Daniil Kvyat: Yeah, certainly it was a very strong year for Toro Rosso, perhaps the best in the history you may say, so yeah, it’s obviously great to be able to fight for a very high position in the Constructors’ championship, the highest it has been in recent years. Yeah, so great to be a part of it and the atmosphere in the team this year… I think the team has always performed very well; since the beginning of the year it was quite consistently in the points and always taking the opportunities quite well; with strategy, taking the points which weren’t even there, to still get them was very crucial sometimes and now at the end of the year we find ourselves in a good strong position, so certainly it was also a very good boost for next year.
Q: And what about your own performance this year? You sat out 2018, how do you feel you’ve progressed as a driver in 2019?
DK: I feel very satisfied, to be honest. I would put it in line with one of my best years in F1 so I’m pretty happy. Some races go your way, some races don’t go your way but this is how our midfield works, it’s very tight and some small mistake can cost you some opportunities like myself in Brazil for example. I definitely lost a very big opportunity there which luckily Pierre, for the team, managed to take. Yeah, but these are the parts of our sport that we all know. I think this year I have been a lot more better driver than my last years in F1.
Q: Kimi, coming on to you: it’s been an up and down kind of season for Alfa Romeo. When you reflect on it, what has the team done well and where does it need to improve?
Kimi Raikkonen: I think it’s two different halves of the year where the first part of the year was pretty decent and most of the races and also we had some bad races around Barcelona, Monaco but it improved from there and then since the summer break, first we had good speed still but didn’t score any points as a team and then it’s been very difficult apart from the last couple of races where we at least had some speed to fight in the top ten. Only in the last one could we score good points with two cars but it’s a bit too late, looking more as a team halfway through but that’s how it goes. I think we learned some things; last race we brought a new front wing which helped a bit, so we’re still trying to improve so it’s all learning for next year and we try to do a better job as a team.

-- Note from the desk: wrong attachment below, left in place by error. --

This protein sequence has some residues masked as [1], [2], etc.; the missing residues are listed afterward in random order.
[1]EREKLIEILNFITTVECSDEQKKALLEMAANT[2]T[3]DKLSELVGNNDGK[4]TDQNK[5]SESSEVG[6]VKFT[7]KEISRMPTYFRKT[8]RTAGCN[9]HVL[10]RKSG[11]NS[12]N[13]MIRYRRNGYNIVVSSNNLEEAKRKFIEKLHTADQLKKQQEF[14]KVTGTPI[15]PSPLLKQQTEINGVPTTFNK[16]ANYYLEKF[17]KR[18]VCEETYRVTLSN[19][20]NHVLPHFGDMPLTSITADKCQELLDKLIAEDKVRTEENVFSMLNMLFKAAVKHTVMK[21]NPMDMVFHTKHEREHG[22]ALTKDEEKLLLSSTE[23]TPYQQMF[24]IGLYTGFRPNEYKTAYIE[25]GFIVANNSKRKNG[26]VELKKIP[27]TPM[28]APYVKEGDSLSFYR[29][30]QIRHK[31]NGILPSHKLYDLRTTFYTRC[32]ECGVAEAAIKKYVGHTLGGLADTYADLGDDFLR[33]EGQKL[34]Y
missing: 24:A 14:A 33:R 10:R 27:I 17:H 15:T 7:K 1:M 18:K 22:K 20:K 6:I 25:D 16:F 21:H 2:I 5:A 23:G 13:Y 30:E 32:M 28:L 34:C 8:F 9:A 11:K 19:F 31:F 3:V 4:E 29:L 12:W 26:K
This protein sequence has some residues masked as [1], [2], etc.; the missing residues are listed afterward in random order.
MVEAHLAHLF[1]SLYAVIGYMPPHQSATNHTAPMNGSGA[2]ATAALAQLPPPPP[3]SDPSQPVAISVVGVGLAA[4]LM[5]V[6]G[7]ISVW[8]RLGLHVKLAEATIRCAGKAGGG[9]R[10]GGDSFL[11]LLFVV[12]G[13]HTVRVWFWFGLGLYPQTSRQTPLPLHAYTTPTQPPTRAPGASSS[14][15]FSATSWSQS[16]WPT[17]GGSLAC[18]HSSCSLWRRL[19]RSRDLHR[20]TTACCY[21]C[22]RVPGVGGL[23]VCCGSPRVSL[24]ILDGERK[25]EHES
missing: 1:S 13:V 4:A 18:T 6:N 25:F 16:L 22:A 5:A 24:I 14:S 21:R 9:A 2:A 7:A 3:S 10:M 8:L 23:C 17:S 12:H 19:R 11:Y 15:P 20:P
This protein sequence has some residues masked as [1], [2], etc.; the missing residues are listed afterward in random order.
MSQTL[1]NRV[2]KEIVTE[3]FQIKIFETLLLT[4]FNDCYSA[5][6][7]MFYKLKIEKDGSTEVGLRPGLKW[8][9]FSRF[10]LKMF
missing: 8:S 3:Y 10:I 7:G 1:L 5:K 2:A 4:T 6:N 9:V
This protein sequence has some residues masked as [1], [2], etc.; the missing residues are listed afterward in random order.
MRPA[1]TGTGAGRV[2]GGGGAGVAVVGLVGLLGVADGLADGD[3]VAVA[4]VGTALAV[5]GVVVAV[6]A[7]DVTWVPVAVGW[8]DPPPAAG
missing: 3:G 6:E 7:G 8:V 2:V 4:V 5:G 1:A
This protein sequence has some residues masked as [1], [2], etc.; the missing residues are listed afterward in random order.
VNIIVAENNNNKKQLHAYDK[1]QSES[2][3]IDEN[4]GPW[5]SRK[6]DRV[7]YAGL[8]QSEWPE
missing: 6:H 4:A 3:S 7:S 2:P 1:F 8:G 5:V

Q: Kimi, how much have you enjoyed this season, away from the pressure cooker environment of Ferrari?
KR: I don’t think the pressure was any different. Obviously we want to do well and like I said, it’s a shame we’ve kind of fallen down as a team but as a driver, I think everyone puts a lot of pressure on themselves and in the end the work that we do over the race weekend is not really any different whichever team you’re in, it’s just that the meetings are very similar between teams, the driving is there and the racing. Outside of racing it has been less busy so that’s nice part of it plus obviously the team is very close to where I live so I don’t need to travel to different countries, in many ways it helps, I have a bit more time to stay with the family. It’s a nice thing.
Q: And this is race number 312 for you, taking you ahead of Fernando Alonso to second on the all-time list of starts. Are you excited to come back next year and become the all-time most experienced…
KR: On that, not. It gives me nothing but I’m excited now to have another go and we can improve from this year and learn the lessons from what we’ve done wrong and what we’ve done good and get a bit closer to the front but time will tell, it’s way too early. Once we start running the cars in the first race next year we will get a good idea.
Questions from the Floor
Q: (Beatrice Zamuner – Motorlat) Pierre, after your latest achievement in Brazil, do you personally feel you needed to go back to Toro Rosso and let some pressure off your shoulders in order to perform at a higher level?